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Growth and nutrient intake among very-low-birth-weight infants fed fortified human milk during hospitalisation

  • Christine Henriksen (a1), Ane C. Westerberg (a1), Arild Rønnestad (a2), Britt Nakstad (a3), Marit B. Veierød (a1) (a4), Christian A. Drevon (a1) and Per O. Iversen (a1) (a5)...
Abstract

Postnatal growth failure in preterm infants is due to interactions between genetic and environmental factors, which are not fully understood. We assessed dietary supply of nutrients in very-low-birth-weight (VLBW, < 1500 g) infants fed fortified human milk, and examined the association between nutrient intake, medical factors and growth during hospitalisation lasting on average 70 d. We studied 127 VLBW infants during the early neonatal period. Data were obtained from medical records on nutrient intake, growth and growth-related factors. Extra-uterine growth restriction was defined as body weight < 10th percentile of the predicted value at discharge. Using logistic regression, we evaluated nutrient intake and other relevant factors associated with extra-uterine growth restriction in the subgroup of VLBW infants with adequate weight for gestational age at birth. The proportion of growth restriction was 33 % at birth and increased to 58 % at discharge from hospital. Recommended values for energy intake (>500 kJ/kg per d) and intra-uterine growth rate (15 g/kg per d) were not met, neither in the period from birth to 28 weeks post-conceptional age (PCA), nor from 37 weeks PCA to discharge. Factors negatively associated with growth restriction were energy intake (Ptrend = 0·002), non-Caucasian ethnicity (P = 0·04) and weight/predicted birth weight at birth (Ptrend = 0·004). Extra-uterine growth restriction is common in VLBW infants fed primarily fortified human milk. Currently recommended energy and nutrient intake for growing preterm infants was not achieved. Reduced energy supply and non-Caucasian ethnicity were risk factors for growth restriction at discharge from hospital.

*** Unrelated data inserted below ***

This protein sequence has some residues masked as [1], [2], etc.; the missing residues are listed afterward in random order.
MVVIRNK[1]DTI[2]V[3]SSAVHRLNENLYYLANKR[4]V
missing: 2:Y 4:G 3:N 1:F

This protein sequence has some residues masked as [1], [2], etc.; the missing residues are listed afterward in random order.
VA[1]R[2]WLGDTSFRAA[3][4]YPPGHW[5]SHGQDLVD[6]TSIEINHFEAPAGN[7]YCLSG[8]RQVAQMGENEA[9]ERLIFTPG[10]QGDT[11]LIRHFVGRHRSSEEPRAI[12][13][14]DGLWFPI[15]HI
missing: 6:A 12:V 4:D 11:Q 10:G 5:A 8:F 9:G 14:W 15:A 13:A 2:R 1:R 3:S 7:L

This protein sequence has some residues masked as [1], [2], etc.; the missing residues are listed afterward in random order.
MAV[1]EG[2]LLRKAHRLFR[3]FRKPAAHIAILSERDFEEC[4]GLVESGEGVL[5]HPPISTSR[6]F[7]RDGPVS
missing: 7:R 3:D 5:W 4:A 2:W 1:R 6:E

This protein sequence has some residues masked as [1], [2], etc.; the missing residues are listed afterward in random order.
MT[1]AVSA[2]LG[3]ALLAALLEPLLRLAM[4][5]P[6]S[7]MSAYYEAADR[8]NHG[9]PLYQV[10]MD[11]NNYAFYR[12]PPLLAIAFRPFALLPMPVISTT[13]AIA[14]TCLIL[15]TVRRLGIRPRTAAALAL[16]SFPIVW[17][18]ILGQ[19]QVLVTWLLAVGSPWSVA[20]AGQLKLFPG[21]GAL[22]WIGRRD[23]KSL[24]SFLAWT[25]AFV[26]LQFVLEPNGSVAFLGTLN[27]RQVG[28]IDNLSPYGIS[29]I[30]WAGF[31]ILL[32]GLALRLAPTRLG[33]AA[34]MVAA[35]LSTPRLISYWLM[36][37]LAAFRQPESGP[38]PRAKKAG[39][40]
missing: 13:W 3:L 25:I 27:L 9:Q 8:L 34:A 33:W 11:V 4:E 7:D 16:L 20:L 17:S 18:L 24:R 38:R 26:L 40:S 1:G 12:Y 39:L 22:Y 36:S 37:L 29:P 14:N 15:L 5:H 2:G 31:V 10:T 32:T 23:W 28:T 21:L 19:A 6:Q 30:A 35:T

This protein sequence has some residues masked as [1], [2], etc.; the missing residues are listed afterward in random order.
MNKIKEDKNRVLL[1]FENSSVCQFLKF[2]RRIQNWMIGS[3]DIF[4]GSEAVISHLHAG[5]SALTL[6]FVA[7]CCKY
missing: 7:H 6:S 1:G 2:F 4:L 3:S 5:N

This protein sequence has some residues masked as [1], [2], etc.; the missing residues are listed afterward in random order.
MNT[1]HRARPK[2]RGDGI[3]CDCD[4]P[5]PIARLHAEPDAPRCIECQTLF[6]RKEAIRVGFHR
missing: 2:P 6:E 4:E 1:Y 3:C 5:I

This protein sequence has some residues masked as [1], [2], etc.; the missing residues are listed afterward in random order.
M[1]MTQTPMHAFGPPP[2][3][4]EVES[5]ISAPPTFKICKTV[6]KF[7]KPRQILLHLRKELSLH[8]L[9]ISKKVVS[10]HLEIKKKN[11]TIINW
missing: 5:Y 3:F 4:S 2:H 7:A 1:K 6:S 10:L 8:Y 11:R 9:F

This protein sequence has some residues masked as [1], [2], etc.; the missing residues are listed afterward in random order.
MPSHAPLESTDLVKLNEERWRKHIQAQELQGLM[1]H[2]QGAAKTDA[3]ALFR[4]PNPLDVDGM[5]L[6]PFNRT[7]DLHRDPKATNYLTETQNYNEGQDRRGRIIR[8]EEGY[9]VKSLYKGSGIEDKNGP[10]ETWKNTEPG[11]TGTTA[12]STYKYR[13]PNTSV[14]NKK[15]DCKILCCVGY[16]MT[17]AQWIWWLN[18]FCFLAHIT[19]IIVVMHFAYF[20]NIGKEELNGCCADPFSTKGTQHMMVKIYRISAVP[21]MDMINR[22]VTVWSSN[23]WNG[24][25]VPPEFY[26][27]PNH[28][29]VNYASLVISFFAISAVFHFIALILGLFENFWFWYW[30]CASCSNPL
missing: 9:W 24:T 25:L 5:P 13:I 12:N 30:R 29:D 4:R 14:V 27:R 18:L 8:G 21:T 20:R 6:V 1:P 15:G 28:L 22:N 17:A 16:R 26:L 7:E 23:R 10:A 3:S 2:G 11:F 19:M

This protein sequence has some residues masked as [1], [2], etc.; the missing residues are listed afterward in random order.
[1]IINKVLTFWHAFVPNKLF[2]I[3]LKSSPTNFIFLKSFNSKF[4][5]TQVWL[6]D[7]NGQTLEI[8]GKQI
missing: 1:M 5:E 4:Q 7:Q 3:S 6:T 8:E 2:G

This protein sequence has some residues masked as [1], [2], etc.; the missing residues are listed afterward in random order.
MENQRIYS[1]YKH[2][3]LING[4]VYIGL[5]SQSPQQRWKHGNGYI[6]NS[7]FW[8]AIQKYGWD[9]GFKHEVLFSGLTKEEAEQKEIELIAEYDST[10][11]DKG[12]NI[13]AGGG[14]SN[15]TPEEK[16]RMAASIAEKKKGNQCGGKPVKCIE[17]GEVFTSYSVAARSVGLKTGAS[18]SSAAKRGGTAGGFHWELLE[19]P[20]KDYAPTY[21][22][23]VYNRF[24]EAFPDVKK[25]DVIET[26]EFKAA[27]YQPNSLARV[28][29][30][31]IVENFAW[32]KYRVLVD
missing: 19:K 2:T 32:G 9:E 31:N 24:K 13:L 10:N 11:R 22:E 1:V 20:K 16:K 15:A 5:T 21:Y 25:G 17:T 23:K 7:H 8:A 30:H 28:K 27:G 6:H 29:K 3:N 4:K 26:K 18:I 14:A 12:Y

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Corresponding author
*Corresponding author: Dr Christine Henriksen, fax +47 22 85 1341, email christine.henriksen@medisin.uio.no
References
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British Journal of Nutrition
  • ISSN: 0007-1145
  • EISSN: 1475-2662
  • URL: /core/journals/british-journal-of-nutrition
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